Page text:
Christian Rapper's Explicit Lyrics Stir Controversy

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By Leonardo Blair , CP Reporter
March 21, 2013|3:19 pm
  • Sho Baraka
    (Photo: www.lionsandliars.com)
    Christian rapper Amisho "Sho" Baraka Lewis.

In his unvarnished portrayal of life and faith and their accompanying tensions, a Christian rapper has stirred debate over whether he crossed the line by using the taboo n-word and b-word.

In his latest album, Talented Xth, Amisho "Sho Baraka" Lewis, 33, comments on social issues like racism, abortion and commercialism with a Christian worldview and an aggressive angst-addled tone which forces you to listen to his lyrics and not just rock to the beat behind his music.

In track nine of the 14-track album title "Jim Crow" a.k.a "N***a Island," however, Sho Baraka rails against the oppressive nature of racism, referencing the n-word and the b-word as noted in edited excerpts from his song below.

  • Talented Tenth
    (Photo: facebook)
    Cover photo of Talented Xth.

I feel I'm trapped in a crazy place.

Asking the Lord for amazing grace.
I see the masses wanna change me.
I'm waiting for someone to save me.
Until then, until then.
(2 x)
I guess I'm stuck here on n***a island.
Yeah, when n***a's be wildin'.
Yeah, and color is violence.
Yeah, moment of silence.

That lady you call hope, that's my lover
That woman you call "b***h", that's my mother

In a rush of reactions to the album which was released in January, however, many have decried Sho Baraka's approach.

"If he really wants to drive home that message, he would start by not using that repulsive N word at all. Period," said Akira on CNN's religion blog.

Others have praised the artist for his bravery in addressing controversial issues in his music and argue that his critics are missing the point.

"People don't get what Sho is doing. I do," said Tyshan, another commenter on CNN. "… I think it's pretty great in terms of content. I really loved Jim Crow the first time I heard it because it was talking about what it's like being black middle class in America or a black person trying to do anything positive in some regards. People are upset bc (because) of diction but I feel like it's not a big deal, sometimes strong language gets the point across a little better. It's a good album that tackles social issues that need to be talked about in Christian circles and Christians need to get more involved."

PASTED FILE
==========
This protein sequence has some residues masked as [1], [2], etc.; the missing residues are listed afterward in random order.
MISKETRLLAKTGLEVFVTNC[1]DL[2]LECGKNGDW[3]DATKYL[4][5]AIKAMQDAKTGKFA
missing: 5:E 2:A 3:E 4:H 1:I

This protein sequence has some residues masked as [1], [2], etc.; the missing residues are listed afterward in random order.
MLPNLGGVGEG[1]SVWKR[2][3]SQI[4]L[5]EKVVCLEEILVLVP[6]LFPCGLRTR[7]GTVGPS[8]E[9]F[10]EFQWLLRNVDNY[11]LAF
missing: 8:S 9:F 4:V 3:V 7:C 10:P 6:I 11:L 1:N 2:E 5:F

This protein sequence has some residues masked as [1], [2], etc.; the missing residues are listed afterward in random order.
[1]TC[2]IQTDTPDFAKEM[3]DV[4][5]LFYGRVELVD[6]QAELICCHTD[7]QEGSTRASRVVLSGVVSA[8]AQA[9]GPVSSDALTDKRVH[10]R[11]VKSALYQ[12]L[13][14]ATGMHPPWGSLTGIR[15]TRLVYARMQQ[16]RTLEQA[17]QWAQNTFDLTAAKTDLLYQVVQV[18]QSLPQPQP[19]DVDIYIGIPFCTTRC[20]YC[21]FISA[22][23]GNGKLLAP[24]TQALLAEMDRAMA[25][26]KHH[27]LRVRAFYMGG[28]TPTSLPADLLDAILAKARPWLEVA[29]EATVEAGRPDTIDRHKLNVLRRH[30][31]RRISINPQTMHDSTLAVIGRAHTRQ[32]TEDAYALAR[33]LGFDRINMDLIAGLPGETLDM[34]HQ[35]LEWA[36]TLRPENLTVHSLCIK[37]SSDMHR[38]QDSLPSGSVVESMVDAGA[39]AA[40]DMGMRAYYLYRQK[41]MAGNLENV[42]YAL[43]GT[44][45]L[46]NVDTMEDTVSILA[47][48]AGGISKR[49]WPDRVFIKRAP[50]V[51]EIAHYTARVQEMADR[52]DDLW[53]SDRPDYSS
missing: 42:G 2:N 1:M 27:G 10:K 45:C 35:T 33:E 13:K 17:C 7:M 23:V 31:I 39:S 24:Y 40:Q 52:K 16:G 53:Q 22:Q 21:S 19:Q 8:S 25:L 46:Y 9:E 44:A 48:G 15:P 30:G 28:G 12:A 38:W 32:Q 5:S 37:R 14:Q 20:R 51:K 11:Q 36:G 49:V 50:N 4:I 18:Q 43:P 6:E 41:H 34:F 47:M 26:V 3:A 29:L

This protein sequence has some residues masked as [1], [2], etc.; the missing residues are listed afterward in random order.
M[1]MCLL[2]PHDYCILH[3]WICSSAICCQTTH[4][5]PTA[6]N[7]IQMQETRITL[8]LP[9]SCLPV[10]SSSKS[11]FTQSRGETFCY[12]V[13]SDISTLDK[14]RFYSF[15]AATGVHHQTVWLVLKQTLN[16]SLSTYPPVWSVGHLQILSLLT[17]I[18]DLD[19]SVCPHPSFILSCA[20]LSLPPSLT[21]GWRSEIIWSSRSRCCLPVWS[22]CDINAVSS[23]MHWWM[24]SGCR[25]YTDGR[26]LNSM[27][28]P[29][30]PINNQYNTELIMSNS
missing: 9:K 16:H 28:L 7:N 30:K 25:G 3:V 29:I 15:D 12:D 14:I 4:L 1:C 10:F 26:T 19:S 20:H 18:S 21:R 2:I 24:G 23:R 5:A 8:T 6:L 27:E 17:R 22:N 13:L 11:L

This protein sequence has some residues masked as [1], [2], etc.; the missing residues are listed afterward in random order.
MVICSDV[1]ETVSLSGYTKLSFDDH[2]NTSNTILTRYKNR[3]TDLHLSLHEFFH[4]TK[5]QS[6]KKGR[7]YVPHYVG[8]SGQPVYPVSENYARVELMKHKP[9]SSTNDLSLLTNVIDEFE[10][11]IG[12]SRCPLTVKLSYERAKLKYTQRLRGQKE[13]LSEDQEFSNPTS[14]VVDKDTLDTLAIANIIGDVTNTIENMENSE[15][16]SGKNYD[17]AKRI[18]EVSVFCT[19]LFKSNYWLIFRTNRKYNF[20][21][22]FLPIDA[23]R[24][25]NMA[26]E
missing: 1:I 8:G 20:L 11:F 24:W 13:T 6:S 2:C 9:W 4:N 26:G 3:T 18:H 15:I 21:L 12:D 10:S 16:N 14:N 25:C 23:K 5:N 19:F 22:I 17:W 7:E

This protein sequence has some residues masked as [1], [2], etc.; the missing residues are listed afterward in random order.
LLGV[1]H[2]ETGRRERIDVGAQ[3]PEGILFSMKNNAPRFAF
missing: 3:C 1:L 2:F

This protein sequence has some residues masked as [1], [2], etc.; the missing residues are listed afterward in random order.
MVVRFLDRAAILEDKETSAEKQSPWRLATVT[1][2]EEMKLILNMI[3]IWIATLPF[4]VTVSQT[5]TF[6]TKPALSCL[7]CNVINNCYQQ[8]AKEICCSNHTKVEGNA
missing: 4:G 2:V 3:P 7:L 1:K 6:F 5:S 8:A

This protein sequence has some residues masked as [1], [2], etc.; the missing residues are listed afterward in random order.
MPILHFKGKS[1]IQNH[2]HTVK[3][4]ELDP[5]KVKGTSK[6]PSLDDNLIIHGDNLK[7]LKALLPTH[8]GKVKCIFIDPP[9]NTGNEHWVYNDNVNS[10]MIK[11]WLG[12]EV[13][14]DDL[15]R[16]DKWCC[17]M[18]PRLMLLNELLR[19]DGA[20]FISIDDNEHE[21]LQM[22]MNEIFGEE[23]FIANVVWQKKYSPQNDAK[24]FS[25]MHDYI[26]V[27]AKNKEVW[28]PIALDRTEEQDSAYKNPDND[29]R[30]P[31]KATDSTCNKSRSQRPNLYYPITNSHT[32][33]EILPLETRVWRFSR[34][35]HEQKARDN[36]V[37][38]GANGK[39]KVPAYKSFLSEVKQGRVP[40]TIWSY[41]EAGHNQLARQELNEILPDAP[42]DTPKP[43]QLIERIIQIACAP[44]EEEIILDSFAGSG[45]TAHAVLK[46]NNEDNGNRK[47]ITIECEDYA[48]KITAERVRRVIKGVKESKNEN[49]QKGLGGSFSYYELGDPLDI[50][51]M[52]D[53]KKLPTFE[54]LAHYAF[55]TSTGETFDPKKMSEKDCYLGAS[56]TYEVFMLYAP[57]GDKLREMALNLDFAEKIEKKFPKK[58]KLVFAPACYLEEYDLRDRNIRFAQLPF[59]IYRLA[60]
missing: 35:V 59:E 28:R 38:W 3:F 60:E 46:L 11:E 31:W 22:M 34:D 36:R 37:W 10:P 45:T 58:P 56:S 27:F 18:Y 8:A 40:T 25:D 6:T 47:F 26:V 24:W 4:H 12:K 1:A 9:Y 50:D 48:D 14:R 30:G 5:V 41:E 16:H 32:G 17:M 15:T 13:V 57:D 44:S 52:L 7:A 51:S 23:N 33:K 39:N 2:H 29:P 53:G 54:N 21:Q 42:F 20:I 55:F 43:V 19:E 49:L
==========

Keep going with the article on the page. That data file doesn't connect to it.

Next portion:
In a recent interview, Sho Baraka called "Jim Crow" "the most popular song I've ever done without anybody hearing it." He explained that the controversy swirling around his music was expected and his choice words for the song were not made lightly.

"I think it's a very important song. I do understand the weight of it and the potential controversy it can cause. I do understand that some people will not like the song but I do feel the benefit of the commentary is gonna outweigh that which people have an issue with," he said.

In the development of the song, he noted that he sent the lyrics to "Jim Crow" to eight different people in his circle and rewrote it incorporating measured critiques.

"It's just not me writing in a bubble. I understand the repercussions, it's definitely not the type of song that you want your 5- to 12-year-old to be quoting because there are some strong words in there. But I do feel it's important for our culture especially a culture that is afraid to deal with race," he added.

"I think it's a time where Christian hip-hop artists are growing up and dealing with issues that are hitting home for them … It's not for the sake of shock value or being vulgar."

YouTube
Sho Baraka's controversial Jim Crow

 

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